Hate crimes task force arrests suspect in brutal NYC stabbing

NYPD hate crime page. Photo: www1.nyc.gov

New York City police have made an arrest in the stabbing attack of a gay man and his friend in Brooklyn, authorities said late Wednesday (Sept. 8, 2021).

Jonathan Carter, 31, of New York City was arrested and charged with attempted murder and robbery, among other violations connected to hate crimes, according to the NYPD’s Hate Crimes Task Force.

Abimbola Adelaja and his friend were stabbed with a screwdriver and a glass bottle early Saturday, (Sept. 4, 2021) police said in a tweet, after two people approached them and made anti-gay statements. Both survived, Adelaja said in an Instagram post that showed what appeared to be the wounds he had sustained.

“My left lung was punctured,” wrote Adelaja, 36. “I was also stabbed in the head and lower back twice.” An unnamed friend, a co-victim according to Adelaja, had been stabbed six times. Both are in stable condition.

Adelaja and his friend had gone to buy food at a bodega at 2:10 a.m., when two men accosted them, triggering a verbal dispute that escalated into the attacks, according to police. The two assailants – which police allege included Carter – then stole an iPhone and cash from each victim before fleeing on foot. In a statement, police described the other assailant as a man with a dark complexion, medium build, and beard who was wearing a red baseball hat, a red T-shirt, red and white pants, and red sneakers.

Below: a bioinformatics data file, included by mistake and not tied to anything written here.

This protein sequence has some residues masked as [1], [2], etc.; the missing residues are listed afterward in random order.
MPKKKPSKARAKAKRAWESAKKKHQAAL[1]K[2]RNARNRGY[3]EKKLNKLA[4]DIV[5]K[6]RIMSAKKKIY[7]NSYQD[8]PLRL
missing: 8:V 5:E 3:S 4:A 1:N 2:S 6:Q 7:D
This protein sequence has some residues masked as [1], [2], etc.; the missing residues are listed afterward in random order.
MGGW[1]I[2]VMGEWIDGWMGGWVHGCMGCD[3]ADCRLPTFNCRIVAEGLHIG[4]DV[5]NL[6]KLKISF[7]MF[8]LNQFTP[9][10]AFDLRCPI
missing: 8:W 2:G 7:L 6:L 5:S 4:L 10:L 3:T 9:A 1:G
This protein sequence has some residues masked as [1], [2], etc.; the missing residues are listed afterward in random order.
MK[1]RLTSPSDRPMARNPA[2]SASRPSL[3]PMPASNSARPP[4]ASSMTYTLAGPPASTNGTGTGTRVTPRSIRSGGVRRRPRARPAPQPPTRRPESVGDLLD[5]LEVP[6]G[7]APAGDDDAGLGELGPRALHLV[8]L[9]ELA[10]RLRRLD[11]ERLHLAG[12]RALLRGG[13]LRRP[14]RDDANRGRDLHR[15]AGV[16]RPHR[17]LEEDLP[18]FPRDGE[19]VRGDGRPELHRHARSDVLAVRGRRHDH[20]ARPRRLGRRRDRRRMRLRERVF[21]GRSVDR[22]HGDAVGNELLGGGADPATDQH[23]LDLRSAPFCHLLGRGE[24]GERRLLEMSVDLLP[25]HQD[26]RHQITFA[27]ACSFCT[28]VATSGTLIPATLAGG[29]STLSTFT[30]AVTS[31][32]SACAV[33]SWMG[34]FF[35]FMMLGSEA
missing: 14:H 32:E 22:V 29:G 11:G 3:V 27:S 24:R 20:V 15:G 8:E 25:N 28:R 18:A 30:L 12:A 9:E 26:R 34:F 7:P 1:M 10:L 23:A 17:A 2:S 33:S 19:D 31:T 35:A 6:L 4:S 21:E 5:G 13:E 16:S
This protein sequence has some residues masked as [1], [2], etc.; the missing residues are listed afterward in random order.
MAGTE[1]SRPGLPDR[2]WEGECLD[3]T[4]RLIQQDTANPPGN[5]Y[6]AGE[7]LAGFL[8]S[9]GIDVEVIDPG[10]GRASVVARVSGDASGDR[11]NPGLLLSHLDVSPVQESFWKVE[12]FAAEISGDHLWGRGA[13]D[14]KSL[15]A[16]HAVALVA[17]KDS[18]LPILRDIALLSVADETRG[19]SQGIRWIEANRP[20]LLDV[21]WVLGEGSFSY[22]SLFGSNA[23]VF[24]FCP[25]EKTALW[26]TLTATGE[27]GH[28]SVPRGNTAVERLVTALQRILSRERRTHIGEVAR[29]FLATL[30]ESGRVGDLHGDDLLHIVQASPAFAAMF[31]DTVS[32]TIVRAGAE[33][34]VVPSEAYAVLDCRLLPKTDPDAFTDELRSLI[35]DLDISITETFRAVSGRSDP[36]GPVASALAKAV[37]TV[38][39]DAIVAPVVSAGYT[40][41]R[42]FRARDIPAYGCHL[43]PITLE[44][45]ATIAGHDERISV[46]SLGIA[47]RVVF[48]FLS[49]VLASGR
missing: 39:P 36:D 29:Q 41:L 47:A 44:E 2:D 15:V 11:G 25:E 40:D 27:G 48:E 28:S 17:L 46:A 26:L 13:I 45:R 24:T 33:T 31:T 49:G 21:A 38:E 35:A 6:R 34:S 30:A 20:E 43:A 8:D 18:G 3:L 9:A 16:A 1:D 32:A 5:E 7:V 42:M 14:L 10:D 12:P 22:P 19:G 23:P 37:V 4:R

A third individual helped the two assailants by holding down one of the victims. Police described that person as a man with a thin build and black braided hair who was wearing a red hooded sweatshirt, blue jeans and black sneakers.

During the first six months of this year, the NYPD recorded 317 confirmed “bias type” incidents and 120 arrests. Both figures were more than double the tallies from the same period last year. This year’s numbers also represent 50% more incidents and 70% more arrests than the same period in 2019.

The majority of the uptick comes in hate crimes directed against Asian people, according to the data. But reported crimes against gay men – such as the one against Adelaja – have also significantly increased.

Law enforcement officials have suggested that hate crime episodes traditionally go underreported. Recent jumps in the number of complaints and arrests related to hate crimes could be due to a stronger tendency among victims to report the incidents, a strengthened awareness among authorities to better pursue perpetrators of hate crimes, or both.

Protesters on Wednesday filled the Brooklyn street near where Adelaja, a political and social activist, was attacked, waving rainbow-colored pride flags. Adelaja, who was there, said in an interview with CBS that he considers himself lucky to be alive. “I’m 220 pounds and 6-foot-2,” he said. “I did give them a fight, and if I hadn’t, I wouldn’t be here.”



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